By Evie Andreou
MATTERS got of control on Wednesday when some of the several hundred students who had gathered outside the Education ministry to put pressure for the realisation of all their demands started hurling rocks and fruit at the ministry building.
During the protest, organised by the student body PSEM, all entrances to the ministry were closed while police officers guarded the building, since large numbers of students from all towns were expected to take part.
PSEM said the exemption of needy graduate-year students from the fees of the university entrance exams that the ministry announced last month, proves that there is margin for more student support measures.
Students had also asked for the elimination of tariffs on school buses, an increase in places offered in state higher education institutions and the assurance that all places will be distributed to candidates.
“We do not achieve our goals by throwing stones and lemons at the ministry,” Education minister Costas Kadis said after the incident.
Kadis said that his ministry is always open to dialogue with the students and that the ministry has already taken measures to support vulnerable groups.
He added that recently the Cabinet approved the exemption of needy students from paying the fees for the university entrance exams and the subsidy for the purchase of laptops by second and third grade gymnasium students.
He said that the wrong messages are being sent to students, that if a protest is made, then the ministry will cave in.
“These decisions were not the result of any protest, they would have been taken anyway within the framework of support measures to vulnerable groups,” Kadis said.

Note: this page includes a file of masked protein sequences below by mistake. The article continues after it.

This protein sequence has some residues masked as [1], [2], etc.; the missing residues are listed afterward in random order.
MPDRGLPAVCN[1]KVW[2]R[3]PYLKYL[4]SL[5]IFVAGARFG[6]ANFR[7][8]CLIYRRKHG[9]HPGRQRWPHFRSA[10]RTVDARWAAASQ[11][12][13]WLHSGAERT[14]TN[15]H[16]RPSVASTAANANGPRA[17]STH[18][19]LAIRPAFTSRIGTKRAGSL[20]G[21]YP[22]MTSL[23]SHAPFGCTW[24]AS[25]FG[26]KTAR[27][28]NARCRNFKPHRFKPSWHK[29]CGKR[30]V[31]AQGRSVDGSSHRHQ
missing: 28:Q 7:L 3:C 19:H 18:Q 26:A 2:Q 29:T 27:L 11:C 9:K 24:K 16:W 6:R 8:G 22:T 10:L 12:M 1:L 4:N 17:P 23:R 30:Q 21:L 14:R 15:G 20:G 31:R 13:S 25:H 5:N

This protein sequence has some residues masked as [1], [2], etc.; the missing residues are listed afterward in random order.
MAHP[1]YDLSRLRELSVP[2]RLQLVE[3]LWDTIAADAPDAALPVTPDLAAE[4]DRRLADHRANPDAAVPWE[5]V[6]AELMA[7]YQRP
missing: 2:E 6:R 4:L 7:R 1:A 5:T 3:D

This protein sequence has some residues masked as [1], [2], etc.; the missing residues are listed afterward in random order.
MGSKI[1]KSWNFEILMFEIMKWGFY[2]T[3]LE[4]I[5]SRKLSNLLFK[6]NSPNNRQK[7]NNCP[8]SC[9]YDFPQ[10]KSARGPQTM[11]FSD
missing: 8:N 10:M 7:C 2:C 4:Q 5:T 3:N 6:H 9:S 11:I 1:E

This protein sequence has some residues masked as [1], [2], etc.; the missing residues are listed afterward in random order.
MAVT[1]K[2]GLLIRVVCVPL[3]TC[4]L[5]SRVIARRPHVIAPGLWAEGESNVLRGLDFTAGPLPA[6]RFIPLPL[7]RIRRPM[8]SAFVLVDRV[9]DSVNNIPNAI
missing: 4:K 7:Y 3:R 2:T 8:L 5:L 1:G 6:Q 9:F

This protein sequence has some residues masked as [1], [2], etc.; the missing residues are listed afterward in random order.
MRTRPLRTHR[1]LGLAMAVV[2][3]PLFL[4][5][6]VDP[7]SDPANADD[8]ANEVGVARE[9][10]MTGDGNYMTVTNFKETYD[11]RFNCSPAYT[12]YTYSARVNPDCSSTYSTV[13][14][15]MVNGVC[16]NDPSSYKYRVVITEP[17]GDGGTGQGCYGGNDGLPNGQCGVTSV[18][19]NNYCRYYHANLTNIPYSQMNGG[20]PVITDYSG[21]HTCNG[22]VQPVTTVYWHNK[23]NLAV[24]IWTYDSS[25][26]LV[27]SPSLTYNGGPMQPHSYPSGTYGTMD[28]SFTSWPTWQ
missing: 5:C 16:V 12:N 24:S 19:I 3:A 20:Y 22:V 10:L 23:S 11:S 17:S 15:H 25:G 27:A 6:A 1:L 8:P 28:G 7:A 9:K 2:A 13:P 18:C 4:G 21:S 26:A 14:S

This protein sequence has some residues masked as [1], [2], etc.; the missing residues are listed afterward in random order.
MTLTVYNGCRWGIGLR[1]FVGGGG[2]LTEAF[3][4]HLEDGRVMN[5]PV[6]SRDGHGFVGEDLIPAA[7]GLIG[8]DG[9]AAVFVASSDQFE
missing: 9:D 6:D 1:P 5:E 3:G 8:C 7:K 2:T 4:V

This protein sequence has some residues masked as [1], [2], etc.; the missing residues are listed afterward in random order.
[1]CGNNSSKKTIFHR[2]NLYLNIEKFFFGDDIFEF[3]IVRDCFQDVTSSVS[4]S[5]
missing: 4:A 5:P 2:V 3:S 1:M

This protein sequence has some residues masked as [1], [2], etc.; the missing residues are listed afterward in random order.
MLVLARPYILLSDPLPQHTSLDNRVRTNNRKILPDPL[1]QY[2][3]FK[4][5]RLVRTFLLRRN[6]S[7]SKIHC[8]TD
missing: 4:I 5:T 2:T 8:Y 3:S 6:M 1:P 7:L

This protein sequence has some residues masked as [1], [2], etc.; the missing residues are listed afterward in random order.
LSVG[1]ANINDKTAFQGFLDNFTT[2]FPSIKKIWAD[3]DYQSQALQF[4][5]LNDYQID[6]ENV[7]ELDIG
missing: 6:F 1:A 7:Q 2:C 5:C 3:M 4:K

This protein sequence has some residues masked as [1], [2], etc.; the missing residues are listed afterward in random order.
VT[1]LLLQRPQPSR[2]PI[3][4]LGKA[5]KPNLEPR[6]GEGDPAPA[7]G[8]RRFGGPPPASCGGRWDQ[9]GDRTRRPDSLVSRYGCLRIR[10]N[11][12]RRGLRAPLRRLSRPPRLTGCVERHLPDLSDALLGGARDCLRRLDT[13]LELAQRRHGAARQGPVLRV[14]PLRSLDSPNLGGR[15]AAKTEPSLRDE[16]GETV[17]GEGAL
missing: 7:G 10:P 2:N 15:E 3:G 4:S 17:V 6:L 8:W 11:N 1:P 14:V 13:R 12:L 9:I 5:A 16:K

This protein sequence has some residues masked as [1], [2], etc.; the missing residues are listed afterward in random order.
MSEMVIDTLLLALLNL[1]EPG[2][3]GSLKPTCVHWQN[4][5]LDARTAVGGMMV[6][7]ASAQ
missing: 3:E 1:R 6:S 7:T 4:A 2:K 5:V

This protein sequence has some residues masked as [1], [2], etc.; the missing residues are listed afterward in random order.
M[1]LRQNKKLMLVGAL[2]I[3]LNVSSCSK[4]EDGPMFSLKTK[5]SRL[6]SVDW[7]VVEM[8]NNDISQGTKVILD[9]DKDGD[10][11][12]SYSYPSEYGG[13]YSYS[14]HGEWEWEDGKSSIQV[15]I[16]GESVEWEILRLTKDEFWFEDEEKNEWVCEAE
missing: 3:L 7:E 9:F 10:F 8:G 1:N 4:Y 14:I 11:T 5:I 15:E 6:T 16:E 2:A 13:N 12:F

The head of PSEM, Loizos Kyriakides, who met with the head of secondary education at the ministry, Dr Kyprianos Louis, frowned upon the stone throwing and said that it was an isolated incident.
“We condemn such incidents, they do not represent us and we call on students to be more careful so that this doesn’t happen again in the future,” he said.
Louis said that some of the students’ demands are in the process of being looked into while the ministry will be in a dialogue with the students about the rest.
“I hope students are satisfied with the answers they got today and I hope they transfer these messages the right way to their fellow students,” Louis said.
In the meantime, primary school and kindergarten teachers’ union POED staged a 35-minute work stoppage to protest against the work regime of substitute teachers.
Up until last year, primary school substitutes were paid for a full-time schedule regardless if they were teaching lesser hours, but that policy was revised and substitute teachers are now paid only for the hours they teach, which they say affects the smooth operation of schools.